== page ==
Video | Agriculture | Confidence | Economy | Energy | Employment | Finance | Media | Property | RBNZ | Science | SOEs | Tax | Technology | Telecoms | Tourism | Transport | Search


LanzaTech caps huge year with prestigious award

LanzaTech caps huge year with prestigious award
Auckland, New Zealand December 30 2010: LanzaTech, a clean energy company that had its roots in a small New Zealand laboratory five years ago, is on the top of the biofuels world after winning a prestigious international “Technology of the Year Award”.

Dr Jennifer Holmgren, chief executive of LanzaTech, says this week’s Biofuels Digest Award tops off a fantastic year for the company, which now has offices in New Zealand, the United States and China.

The technology awards, first established in 2008, recognize global excellence in the research, development and commercialization of biofuels, renewable chemicals and bio-based products. The awards are voted by the publication’s editorial board, based on nominations submitted by its influential international readership.

LanzaTech is acknowledged as the top company at pilot plant level for its work at NZ Steel at Glenbrook in New Zealand and the agreements it has negotiated in 2010 to scale its technology first to a demonstration and then a commercial plant in China.

“The award acknowledges our work in the steel sector, where we will be converting waste gases from steel mill flues into fuel ethanol,” Dr Holmgren says. “However, we have made rapid progress in other sectors using waste gases from coal production and synthesis gas derived from cellulosic biomass. This year we have also proven the LanzaTech fermentation process is able to produce not only ethanol, but also chemicals.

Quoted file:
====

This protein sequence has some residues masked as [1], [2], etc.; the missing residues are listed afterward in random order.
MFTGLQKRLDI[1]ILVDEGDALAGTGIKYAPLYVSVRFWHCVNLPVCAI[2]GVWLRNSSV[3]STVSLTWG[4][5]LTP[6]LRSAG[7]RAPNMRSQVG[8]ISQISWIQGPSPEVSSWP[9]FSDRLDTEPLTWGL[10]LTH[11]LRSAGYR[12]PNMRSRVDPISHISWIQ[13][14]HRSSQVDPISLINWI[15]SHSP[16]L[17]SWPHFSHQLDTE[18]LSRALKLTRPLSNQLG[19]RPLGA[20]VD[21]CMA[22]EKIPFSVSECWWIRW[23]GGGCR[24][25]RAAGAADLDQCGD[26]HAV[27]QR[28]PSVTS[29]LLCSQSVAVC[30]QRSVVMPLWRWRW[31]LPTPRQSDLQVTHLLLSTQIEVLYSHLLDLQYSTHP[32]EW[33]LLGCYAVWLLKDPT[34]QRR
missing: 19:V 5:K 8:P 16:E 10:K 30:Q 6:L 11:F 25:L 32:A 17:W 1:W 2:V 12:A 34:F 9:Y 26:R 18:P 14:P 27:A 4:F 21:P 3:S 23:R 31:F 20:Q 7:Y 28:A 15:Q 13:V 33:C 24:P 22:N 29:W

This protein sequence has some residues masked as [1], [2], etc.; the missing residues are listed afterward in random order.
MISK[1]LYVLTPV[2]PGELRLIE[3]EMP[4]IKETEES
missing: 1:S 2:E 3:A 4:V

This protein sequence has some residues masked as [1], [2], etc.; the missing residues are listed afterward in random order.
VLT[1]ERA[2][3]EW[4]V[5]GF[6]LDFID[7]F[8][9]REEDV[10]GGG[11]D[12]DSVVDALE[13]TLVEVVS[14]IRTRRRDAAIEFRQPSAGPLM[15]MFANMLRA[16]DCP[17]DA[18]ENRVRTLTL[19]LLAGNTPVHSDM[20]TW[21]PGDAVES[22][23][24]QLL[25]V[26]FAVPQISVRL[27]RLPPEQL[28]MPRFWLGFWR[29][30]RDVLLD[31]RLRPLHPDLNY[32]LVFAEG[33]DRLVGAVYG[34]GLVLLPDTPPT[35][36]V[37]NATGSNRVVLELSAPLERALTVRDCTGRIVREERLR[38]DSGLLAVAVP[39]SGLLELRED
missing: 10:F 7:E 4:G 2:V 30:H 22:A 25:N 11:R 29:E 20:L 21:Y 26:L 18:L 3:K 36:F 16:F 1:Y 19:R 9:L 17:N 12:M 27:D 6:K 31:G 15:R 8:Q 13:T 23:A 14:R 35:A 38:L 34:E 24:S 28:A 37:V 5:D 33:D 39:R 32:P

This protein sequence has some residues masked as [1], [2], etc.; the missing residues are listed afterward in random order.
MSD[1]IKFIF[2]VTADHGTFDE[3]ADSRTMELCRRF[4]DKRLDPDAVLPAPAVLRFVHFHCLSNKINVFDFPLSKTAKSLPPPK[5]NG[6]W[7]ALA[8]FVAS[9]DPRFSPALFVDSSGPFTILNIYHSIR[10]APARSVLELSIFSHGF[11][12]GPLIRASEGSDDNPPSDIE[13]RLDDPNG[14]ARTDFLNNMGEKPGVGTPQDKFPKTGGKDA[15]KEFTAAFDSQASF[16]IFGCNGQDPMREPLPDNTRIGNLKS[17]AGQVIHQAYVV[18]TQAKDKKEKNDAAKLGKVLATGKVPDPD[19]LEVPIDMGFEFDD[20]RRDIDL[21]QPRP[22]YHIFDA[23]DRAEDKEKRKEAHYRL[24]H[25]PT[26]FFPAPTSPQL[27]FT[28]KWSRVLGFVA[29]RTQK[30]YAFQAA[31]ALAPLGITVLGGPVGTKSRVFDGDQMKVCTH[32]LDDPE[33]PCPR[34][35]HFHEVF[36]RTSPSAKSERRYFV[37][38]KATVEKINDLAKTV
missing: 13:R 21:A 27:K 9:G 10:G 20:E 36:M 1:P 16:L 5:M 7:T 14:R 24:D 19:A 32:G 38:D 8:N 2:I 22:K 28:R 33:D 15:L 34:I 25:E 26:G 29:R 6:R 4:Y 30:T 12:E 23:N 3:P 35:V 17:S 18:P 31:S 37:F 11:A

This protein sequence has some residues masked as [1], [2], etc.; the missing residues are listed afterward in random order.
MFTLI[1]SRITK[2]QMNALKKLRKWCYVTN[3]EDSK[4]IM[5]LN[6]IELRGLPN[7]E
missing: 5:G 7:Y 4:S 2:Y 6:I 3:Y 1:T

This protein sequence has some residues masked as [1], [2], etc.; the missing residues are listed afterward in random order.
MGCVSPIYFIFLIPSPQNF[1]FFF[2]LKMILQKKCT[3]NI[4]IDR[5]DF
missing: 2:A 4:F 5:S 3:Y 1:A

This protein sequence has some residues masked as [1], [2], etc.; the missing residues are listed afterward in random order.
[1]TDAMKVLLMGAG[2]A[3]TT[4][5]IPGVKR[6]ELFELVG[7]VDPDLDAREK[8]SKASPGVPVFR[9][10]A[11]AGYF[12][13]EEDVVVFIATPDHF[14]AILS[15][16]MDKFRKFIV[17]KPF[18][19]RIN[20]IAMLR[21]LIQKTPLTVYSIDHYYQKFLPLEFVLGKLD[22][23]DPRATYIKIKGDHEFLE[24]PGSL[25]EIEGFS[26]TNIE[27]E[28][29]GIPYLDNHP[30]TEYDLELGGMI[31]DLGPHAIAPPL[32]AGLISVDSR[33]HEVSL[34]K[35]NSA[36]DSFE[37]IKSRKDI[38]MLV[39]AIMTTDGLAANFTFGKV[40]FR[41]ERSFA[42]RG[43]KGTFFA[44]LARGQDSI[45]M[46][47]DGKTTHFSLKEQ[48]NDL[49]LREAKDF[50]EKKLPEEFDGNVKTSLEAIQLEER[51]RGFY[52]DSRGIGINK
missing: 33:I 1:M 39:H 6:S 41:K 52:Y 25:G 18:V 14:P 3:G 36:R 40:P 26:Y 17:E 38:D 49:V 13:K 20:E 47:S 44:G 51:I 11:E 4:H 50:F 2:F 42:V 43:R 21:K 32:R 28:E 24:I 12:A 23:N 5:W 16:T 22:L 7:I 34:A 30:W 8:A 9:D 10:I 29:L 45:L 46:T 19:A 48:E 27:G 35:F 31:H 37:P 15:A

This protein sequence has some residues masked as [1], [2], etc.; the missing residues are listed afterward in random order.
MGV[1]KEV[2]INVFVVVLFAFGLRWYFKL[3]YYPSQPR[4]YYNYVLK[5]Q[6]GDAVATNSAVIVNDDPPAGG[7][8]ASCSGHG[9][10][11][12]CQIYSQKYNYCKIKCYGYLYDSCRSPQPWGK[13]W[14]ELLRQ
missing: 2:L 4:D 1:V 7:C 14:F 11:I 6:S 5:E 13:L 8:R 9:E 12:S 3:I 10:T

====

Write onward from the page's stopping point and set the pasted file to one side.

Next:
“Those chemicals include the building blocks for the production of polymers and plastics as well as hydrocarbon fuels, like jet fuel, that are compatible with existing fuel stocks and jet engines, so can be ‘dropped in’ to the existing fuel supply. The biofuels that will succeed must be compatible with existing engines, pipelines and refineries. LanzaTech’s integration of the fuels and chemicals value chain enables economic viability, as well as being environmentally sound.”

LanzaTech is working with the United States Department of Energy’s Pacific Northwest National Laboratory (PNNL) on converting some of its chemicals to drop in jet fuel. It is also working with the Chinese Academy of Sciences on research, development and commercialization of related technologies.

This latest award acknowledges LanzaTech’s work with Baosteel, the world’s third largest steel producer, which will see the construction of a demonstration ethanol plant capable of producing around 100,000 gallons (around 380,000 litres) a year. The plant is expected to be producing by late 2011. Fully commercial plants are each expected to produce more than 50 million gallons (around 189 million) of ethanol a year.